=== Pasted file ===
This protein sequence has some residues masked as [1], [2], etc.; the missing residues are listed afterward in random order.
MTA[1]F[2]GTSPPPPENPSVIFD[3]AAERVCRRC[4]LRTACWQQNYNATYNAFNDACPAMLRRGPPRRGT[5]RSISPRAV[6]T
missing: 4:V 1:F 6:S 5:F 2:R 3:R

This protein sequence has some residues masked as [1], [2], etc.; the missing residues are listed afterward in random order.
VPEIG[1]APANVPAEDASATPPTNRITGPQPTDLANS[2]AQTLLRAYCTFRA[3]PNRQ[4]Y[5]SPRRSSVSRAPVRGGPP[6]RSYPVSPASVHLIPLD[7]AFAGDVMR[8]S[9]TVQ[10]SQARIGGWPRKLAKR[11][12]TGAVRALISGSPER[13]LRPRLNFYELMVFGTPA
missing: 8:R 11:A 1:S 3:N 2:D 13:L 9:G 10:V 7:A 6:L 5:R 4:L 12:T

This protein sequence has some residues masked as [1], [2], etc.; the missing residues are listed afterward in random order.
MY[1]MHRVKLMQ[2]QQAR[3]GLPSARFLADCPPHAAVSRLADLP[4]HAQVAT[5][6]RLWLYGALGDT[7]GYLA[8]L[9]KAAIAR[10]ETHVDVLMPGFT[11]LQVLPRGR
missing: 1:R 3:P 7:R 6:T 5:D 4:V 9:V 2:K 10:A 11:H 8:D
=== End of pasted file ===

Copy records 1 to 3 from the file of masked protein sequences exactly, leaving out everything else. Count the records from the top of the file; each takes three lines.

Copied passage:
This protein sequence has some residues masked as [1], [2], etc.; the missing residues are listed afterward in random order.
MTA[1]F[2]GTSPPPPENPSVIFD[3]AAERVCRRC[4]LRTACWQQNYNATYNAFNDACPAMLRRGPPRRGT[5]RSISPRAV[6]T
missing: 4:V 1:F 6:S 5:F 2:R 3:R

This protein sequence has some residues masked as [1], [2], etc.; the missing residues are listed afterward in random order.
VPEIG[1]APANVPAEDASATPPTNRITGPQPTDLANS[2]AQTLLRAYCTFRA[3]PNRQ[4]Y[5]SPRRSSVSRAPVRGGPP[6]RSYPVSPASVHLIPLD[7]AFAGDVMR[8]S[9]TVQ[10]SQARIGGWPRKLAKR[11][12]TGAVRALISGSPER[13]LRPRLNFYELMVFGTPA
missing: 8:R 11:A 1:S 3:N 2:D 13:L 9:G 10:V 7:A 6:L 5:R 4:L 12:T

This protein sequence has some residues masked as [1], [2], etc.; the missing residues are listed afterward in random order.
MY[1]MHRVKLMQ[2]QQAR[3]GLPSARFLADCPPHAAVSRLADLP[4]HAQVAT[5][6]RLWLYGALGDT[7]GYLA[8]L[9]KAAIAR[10]ETHVDVLMPGFT[11]LQVLPRGR
missing: 1:R 3:P 7:R 6:T 5:D 4:V 9:V 2:K 10:A 11:H 8:D